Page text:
"The lifestyle is incorporating the vintage with it, not being antique but one of a kind," Weathers said.
And Weathers should know; she's a veteran of vintage.
Weathers is owner and operator of Ruffles & Rust Square in Snohomish. She is also the promoter of Ruffles & Rust Vintage Market.
Ruffles & Rust Vintage Market takes place this weekend at the Evergreen State Fairgrounds, where more than 80 vendors and handcrafters from Washington, Oregon and Idaho will gather to showcase the frills and foundations of a vintage lifestyle.
Guests can expect to see at this year's market a new wave of "big, huge dramatic displays," Weathers said.
Some vendors will be highlighting the hot trend right now: vintage-style wedding themes.
Vintage-style weddings focus on putting the "something old" into the festivities by using a lot of vintage decor: old buffets to hold cakes and desserts; blue Ball or mason jars to hold flowers; old-timey suitcases stacked one on top of another, leaving the top one open for receiving cards and letters; chalkboards for welcoming guests; pictures in big beautiful vintage frames. The list goes on.
"Everybody is trying to do it on a budget," Weathers said. "You buy blue Ball jars for 40 tables for $100. Put flowers in them and they look great."
All the big retail stores and designers are trying to capitalize on the vintage theme, trying to appeal to the 25- to 55-year-old demographic by incorporating the retro look into all their reproductions.
Ruffles & Rust can offer the vintage look for half the price of larger retailers, said Weathers, who does scouts and scavenges herself to help fill the shelves.
"And I want the vintage," Weathers stressed. "The rusty and the crusty, and the stained and the chipped stuff. What we have is one of a kind, the real-deal stuff."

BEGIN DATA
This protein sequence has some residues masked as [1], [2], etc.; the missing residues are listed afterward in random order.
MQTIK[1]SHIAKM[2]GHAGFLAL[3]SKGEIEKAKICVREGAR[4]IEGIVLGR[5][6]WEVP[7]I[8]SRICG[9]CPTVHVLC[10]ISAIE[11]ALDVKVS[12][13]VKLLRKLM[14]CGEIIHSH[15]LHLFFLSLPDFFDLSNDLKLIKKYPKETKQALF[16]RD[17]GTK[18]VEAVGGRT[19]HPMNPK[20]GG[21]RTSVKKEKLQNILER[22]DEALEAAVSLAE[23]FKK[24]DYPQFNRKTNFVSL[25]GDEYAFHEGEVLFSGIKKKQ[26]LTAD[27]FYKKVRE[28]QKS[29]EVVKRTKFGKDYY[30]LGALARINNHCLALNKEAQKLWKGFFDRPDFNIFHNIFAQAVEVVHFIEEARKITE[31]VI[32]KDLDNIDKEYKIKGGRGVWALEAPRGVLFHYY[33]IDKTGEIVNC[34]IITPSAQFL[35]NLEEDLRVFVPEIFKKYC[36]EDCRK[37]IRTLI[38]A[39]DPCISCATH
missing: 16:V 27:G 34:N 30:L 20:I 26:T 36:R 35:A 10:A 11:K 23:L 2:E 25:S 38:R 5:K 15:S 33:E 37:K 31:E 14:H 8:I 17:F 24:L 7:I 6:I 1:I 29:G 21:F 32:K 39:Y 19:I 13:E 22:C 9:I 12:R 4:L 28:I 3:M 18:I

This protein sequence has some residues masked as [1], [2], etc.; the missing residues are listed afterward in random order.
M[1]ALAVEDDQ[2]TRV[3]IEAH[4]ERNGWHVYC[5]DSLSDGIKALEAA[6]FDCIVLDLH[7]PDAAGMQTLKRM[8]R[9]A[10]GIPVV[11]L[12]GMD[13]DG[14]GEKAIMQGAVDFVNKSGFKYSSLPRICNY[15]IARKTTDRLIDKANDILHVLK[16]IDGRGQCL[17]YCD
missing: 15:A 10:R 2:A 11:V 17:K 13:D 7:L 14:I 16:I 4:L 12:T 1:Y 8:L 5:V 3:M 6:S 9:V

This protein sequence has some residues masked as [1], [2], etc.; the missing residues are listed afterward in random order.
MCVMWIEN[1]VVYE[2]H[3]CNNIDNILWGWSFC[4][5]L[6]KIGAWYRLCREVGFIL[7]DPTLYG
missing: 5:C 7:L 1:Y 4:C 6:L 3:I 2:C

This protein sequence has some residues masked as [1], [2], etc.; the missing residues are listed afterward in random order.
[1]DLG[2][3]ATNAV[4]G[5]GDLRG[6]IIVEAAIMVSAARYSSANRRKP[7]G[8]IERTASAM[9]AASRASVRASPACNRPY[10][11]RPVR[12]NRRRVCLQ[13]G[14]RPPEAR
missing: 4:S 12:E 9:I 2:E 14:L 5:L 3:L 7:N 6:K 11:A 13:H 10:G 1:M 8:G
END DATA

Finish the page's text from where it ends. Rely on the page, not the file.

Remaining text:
Also at this year's vintage market at the fairgrounds, guests will be reintroduced to the grow-and-eat-organic theme with food selections such as rubs and spices by local celebrity chef and recent James Beard Foundation award winner Tom Douglas; cookies, scones, jams and jellies made from locally grown products from Skagit County, and extra virgin olive oils, and blackberry and Marionberry balsamic vinegars from Oregon's Willamette Valley, Weathers said.
Shows like the Ruffles & Rust Vintage Market provide guests with the opportunity to try locally grown and organic food while also looking at beautiful displays to learn how to go vintage, Weathers said.
"You learn to incorporate the new pieces and old pieces and make it look pretty," Weathers said.
Weathers said she has been marketing her Ruffles & Rust Square store as a place where customers can buy vintage on a budget and also become inspired.
"Even if you don't find something, you are going to at least leave inspired to do something," Weathers said. "We like to watch people walk out with their eyes crossed over with stimulation."
Theresa Goffredo: 425-339-3424; email@example.com.
Ruffles & Rust Vintage Market is from 5 to 9 p.m. Friday and 9 a.m. to 4 p.m. Saturday at Evergreen State Fairgrounds, 14405 179th Ave. SE, Monroe.
Friday night's opening is a special early shopping event; only 400 tickets are sold for that night. Tickets for Friday are $30 at the door. Friday's ticket can be used for re-entry Saturday. Tickets for Saturday are $7.
Tickets are also available at Ruffles & Rust Square, 1234 First St., Suite No 1, Snohomish, 10 a.m. to 5 p.m. Tuesdays through Saturdays, and 11 a.m. to 5 p.m. Sundays and Mondays.
For more information, call 360-217-7557 or go to www.comejunkwithus.com or www.rufflesandrustsquare.com.
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